Dr. Inti Keith is a Senior Marine Biologist at the Charles Darwin Foundation. She leads the Marine Invasive Species Program and the Long-term Subtidal Ecological Monitoring Program in the Galapagos marine reserve. Inti has worked around the world tagging sharks, monitoring sea turtles, and surveying coral and rocky reefs. Her current interests lie in understanding the health of marine ecosystems in the Eastern tropical Pacific and in evaluating the impacts of anthropogenic drivers on this incredibly biodiverse region including climate change, invasive species, increasing tourism, illegal fishing, and plastic pollution.
Binbin Li, PhD (Conservationist)
Binbin Li is an Assistant Professor at Duke Kunshan University, Kunshan, Jiangsu, China. She focuses on protected areas and endangered and endemic species conservation. Her studies include giant panda habitat and understanding the impacts of oil palm and rubber plantations on biodiversity in Southeast Asia. She also empowers young women to participate in scientific research and conservation work, and she is actively engaged in science communication and nature education. She is a popular writer and nature photographer with more than 400,000 followers on social media.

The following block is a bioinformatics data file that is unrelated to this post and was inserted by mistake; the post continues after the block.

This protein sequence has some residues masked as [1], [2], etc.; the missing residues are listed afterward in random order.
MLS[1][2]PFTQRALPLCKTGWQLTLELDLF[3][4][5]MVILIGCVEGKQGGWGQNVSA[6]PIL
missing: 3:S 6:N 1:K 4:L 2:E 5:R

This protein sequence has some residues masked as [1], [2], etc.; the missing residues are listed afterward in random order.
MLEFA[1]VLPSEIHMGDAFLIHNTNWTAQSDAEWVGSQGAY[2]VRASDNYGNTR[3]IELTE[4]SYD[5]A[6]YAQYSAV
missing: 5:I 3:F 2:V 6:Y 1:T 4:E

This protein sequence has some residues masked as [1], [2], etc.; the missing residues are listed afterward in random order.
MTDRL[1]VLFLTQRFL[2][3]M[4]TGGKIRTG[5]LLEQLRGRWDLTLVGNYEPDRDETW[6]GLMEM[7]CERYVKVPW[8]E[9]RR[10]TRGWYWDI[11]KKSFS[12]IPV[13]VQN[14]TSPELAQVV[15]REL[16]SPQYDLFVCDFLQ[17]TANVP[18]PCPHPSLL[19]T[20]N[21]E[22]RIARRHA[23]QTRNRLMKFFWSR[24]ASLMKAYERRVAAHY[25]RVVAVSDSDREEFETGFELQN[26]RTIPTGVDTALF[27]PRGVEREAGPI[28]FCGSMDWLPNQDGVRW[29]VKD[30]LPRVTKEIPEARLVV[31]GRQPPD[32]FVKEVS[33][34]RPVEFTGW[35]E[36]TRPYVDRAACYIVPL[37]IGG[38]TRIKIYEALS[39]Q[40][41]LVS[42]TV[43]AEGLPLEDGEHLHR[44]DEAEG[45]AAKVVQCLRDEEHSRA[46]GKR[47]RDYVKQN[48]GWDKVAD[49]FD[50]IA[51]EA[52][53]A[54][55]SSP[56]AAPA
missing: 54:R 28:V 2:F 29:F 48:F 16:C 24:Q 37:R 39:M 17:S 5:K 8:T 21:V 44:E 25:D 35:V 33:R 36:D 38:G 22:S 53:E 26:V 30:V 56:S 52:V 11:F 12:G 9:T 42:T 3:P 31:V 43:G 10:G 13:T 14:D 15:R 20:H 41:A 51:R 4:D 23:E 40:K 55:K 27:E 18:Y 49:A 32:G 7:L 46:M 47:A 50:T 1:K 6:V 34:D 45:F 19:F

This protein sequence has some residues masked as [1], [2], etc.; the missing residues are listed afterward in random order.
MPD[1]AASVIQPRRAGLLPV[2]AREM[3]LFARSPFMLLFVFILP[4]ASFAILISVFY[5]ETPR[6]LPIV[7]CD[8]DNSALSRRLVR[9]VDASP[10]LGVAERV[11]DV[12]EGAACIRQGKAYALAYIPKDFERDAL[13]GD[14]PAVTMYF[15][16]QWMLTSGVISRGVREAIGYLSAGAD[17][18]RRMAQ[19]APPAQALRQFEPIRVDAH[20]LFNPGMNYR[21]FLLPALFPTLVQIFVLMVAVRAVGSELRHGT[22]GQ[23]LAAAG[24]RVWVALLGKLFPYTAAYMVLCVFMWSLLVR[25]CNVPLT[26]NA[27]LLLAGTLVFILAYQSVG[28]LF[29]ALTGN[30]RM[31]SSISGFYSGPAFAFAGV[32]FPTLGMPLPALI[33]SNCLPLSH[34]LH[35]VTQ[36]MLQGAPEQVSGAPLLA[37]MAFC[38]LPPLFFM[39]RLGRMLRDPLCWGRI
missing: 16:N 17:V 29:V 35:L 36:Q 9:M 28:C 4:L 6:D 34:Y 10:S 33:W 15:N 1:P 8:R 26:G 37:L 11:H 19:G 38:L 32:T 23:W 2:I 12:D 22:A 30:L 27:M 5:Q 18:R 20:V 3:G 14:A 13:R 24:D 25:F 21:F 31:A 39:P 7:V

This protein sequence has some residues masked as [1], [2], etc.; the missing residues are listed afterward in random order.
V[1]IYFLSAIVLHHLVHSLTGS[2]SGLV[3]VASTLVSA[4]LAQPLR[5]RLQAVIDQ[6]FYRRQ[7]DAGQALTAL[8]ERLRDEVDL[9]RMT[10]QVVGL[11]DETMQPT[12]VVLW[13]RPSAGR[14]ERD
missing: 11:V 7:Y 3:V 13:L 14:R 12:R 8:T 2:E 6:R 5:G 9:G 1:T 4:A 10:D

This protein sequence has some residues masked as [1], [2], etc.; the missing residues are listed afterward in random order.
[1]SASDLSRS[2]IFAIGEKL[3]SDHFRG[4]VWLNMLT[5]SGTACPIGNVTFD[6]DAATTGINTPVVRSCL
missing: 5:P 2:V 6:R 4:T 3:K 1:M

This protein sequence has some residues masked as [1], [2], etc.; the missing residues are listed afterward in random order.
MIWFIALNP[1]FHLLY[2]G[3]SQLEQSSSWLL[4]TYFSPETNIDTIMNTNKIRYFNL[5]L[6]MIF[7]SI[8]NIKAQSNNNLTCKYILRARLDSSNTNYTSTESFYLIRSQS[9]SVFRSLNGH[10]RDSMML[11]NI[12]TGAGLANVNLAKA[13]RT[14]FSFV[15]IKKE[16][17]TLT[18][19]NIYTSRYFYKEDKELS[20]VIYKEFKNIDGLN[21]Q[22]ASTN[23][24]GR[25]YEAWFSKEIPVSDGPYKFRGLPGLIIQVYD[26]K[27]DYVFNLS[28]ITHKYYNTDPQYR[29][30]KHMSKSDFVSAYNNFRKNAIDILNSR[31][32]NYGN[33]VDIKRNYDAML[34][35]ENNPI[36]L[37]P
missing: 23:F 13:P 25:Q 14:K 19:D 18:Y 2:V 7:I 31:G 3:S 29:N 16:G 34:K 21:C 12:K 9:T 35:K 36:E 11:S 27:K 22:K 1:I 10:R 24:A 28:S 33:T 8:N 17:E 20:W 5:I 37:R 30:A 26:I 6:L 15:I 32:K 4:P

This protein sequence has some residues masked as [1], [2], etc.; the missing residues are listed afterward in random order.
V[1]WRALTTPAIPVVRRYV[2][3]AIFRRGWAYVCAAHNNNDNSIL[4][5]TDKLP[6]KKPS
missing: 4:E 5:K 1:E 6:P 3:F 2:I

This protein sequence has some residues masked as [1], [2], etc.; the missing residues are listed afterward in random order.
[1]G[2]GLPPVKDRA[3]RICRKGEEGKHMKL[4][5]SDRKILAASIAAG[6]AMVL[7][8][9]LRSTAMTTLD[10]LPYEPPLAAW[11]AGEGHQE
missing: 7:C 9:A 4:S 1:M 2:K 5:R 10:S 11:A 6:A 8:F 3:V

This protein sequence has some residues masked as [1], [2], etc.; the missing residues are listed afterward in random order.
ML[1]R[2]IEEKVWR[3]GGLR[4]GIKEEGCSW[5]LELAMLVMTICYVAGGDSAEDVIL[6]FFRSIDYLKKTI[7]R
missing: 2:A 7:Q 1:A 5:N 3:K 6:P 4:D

Casuarina McKinney-Lambert (Advocate)
Casuarina McKinney-Lambert is the Executive Director of the Bahamas Reef Environment Educational Foundation (BREEF), a non-governmental organization dedicated to protecting the Bahamian marine environment through hands-on education, outreach, research, and policy. She was a founding board member of One Eleuthera Foundation and Bahamas Protected Areas Fund. She serves on the Fisheries Advisory Council, the National Climate Change, Biodiversity, National Maritime Policy committees and on the Sustainable Development Goals Technical Committee. She is a member of the Global Environment Facility Small Grants Programme and the United World College National Committee in the Bahamas.
Danielle N. Lee (Biologist)
Danielle N. Lee studies nuisance animal ethology, examining the natural history, behavioral biology, and morphometric traits of field mice and giant pouched rats across urban gradients in Metro St. Louis, Missouri and Tanzania. From Memphis, Tennessee, she started exploring in local parks. In graduate school, she engaged students in experiential lessons in life sciences, environmental science, and urban ecology. She shares her science experiences via social media to increase minority participation in the sciences and is an Assistant Professor in the Department of Biological Sciences at Southern Illinois University Edwardsville.